Kevin Jasper is a rarity among national champions. While most elite athletes and performers shield themselves from encounters with the common man, Jasper actually seeks the interaction.

When I was looking for some advice from a National Hollerin’ Contest champion a few weeks ago, I didn’t have to look far. The four-time Hollerin’ champ has a web site (the aptly named with his personal e-mail address and home phone number listed on the home page.

Intrigued, I fired off a late-night e-mail to solicit some advice. But I was convinced that this was merely some sort of PR ploy to make Jasper seem human. I imagined a computer program would read that e-mail before sending me an auto-reply form letter from Jasper. A few days later, I thought, I might even receive a 5×7 black and white facsimile-signed photograph of Jasper, with some additional information regarding his fan club.

Instead, I was surprised to wake up the next morning to a personally written (and funny, I might add) note from the man himself. A week later, on Memorial Day, Jasper and I chatted on the phone for an hour. Yes, you read that right. A four-time national champion took an hour out of a national holiday to chat shop with some random guy he met on the Internet.

Thanks to his advice, I’m half as nervous about competing in my first Hollerin’ Contest on Saturday.

Anyone Can Enter: How did you get interested in hollerin’?

Kevin Jasper: I had seen a winner or two of the contest on the Tonight Show with Johnny Carson back in the mid 70s, and I thought to myself, here’s a local yokel from North Carolina getting to meet Johnny Carson and be on his show. I filed that back in my brain and thought about it over and over, off and on for years. I moved away from North Carolina and lived in California, Kentucky, and Virginia, but I finally moved back to North Carolina in 1994. Three years later, I went down to the public library and asked what the Hollerin’ Contest was all about. The reference librarian came back with the name of the fellow who started the contest. His name was Ermon Godwin Jr. I called him up and he told me about the CD Hollerin’ and told me that would be a good way to learn.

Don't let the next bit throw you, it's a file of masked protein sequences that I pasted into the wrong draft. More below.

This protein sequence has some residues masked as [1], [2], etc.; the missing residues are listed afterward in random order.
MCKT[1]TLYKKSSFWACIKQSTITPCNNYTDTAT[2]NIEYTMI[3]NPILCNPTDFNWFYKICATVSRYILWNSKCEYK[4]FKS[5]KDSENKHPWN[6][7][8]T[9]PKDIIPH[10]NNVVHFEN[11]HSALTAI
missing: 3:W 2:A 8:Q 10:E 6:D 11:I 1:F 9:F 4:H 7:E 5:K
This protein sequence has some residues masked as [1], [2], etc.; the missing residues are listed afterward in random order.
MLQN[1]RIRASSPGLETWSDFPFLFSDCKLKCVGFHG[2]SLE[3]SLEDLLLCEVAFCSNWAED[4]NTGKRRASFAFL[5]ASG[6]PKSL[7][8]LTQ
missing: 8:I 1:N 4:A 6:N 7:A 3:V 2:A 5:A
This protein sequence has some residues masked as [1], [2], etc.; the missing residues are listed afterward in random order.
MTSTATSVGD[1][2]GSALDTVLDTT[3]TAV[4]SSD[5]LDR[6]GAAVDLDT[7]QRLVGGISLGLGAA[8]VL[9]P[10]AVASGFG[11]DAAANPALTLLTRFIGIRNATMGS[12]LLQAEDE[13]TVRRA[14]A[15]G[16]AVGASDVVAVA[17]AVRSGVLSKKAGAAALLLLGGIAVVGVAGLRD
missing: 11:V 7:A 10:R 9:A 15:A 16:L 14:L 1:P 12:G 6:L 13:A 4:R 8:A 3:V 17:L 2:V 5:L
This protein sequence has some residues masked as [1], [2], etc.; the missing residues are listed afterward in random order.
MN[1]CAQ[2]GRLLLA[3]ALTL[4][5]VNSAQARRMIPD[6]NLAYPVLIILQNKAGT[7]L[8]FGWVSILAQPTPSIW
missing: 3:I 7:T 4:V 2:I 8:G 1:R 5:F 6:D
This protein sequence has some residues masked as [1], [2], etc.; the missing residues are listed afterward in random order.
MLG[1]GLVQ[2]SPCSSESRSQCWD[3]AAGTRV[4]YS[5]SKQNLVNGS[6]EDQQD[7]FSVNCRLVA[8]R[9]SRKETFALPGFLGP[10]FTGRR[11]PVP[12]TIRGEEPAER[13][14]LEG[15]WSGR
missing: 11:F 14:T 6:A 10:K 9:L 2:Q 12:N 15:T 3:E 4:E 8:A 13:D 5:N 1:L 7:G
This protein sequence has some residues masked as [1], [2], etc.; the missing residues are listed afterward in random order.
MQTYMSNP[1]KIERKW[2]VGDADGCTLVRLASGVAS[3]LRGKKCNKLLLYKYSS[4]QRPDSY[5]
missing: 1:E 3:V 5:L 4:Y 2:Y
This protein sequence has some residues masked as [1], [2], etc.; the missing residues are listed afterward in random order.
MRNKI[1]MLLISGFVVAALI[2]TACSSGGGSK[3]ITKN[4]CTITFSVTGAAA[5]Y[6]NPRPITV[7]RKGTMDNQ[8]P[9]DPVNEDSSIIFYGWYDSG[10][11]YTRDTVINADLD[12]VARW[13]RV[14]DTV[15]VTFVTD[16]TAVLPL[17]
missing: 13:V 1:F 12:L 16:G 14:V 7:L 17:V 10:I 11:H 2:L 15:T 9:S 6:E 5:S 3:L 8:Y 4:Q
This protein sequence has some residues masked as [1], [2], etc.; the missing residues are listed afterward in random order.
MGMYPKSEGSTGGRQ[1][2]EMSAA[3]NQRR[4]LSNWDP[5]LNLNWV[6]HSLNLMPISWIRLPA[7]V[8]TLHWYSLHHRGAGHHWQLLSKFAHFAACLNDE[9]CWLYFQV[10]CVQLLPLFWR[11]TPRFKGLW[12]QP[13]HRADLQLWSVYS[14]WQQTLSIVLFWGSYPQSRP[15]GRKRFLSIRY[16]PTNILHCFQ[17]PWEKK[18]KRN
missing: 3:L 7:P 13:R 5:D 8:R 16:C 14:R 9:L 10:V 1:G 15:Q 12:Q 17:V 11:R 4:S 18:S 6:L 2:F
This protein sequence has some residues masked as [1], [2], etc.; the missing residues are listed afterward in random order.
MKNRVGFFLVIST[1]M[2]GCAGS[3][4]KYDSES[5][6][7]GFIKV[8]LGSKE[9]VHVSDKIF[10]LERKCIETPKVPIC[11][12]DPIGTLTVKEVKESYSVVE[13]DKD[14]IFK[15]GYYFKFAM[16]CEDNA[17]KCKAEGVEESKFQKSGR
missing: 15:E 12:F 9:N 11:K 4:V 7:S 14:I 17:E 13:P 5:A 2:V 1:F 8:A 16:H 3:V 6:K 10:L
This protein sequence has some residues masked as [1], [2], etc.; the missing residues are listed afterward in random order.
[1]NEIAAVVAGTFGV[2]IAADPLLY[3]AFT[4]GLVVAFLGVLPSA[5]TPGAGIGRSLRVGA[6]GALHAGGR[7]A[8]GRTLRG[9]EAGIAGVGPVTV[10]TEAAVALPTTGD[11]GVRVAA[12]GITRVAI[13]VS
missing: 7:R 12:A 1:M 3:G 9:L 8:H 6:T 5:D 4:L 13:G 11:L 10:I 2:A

Anyone Can Enter: So when you got the CD did you just start mimicking everything you heard?

Jasper: Yeah, I was trying to. As you’ve heard, it’s not easy to do some of them.

Anyone Can Enter: What do you remember about your first contest?

Jasper: The first year I did a few simple things. I couldn’t even tell you what I did. The second year, I started listening to it a little more and tried some of the more complicated hollers like Rollin’ Waters and Mr. Leonard Emmanuel’s Ditty.

Anyone Can Enter: How did you perfect the more advanced hollers?

Jasper: I lived in Burlington at the time. I quit my job and ended up taking a contract job at Wake Forest University in Winston-Salem. I was driving about 50 miles one-way. I recorded Ditty on a tape seven times in a row so I could listen to it and try to mimic it as I was driving in my car. That’s where I did most of my practicing after 1999.

Anyone Can Enter: I’m somewhat nervous about all this. Any more advice for a first timer?

Jasper: Well, if you take this seriously, and you listen to the CD, you’re going to do fine. People come up there and think it’s just how loud can you holler. There are people that come up there and make total asses out of themselves. That’s kind of part of the thing. We expect that. We kind of want that, but you’re taking it a lot more seriously. You’re not going to make an ass out of yourself. Of course, you might not win.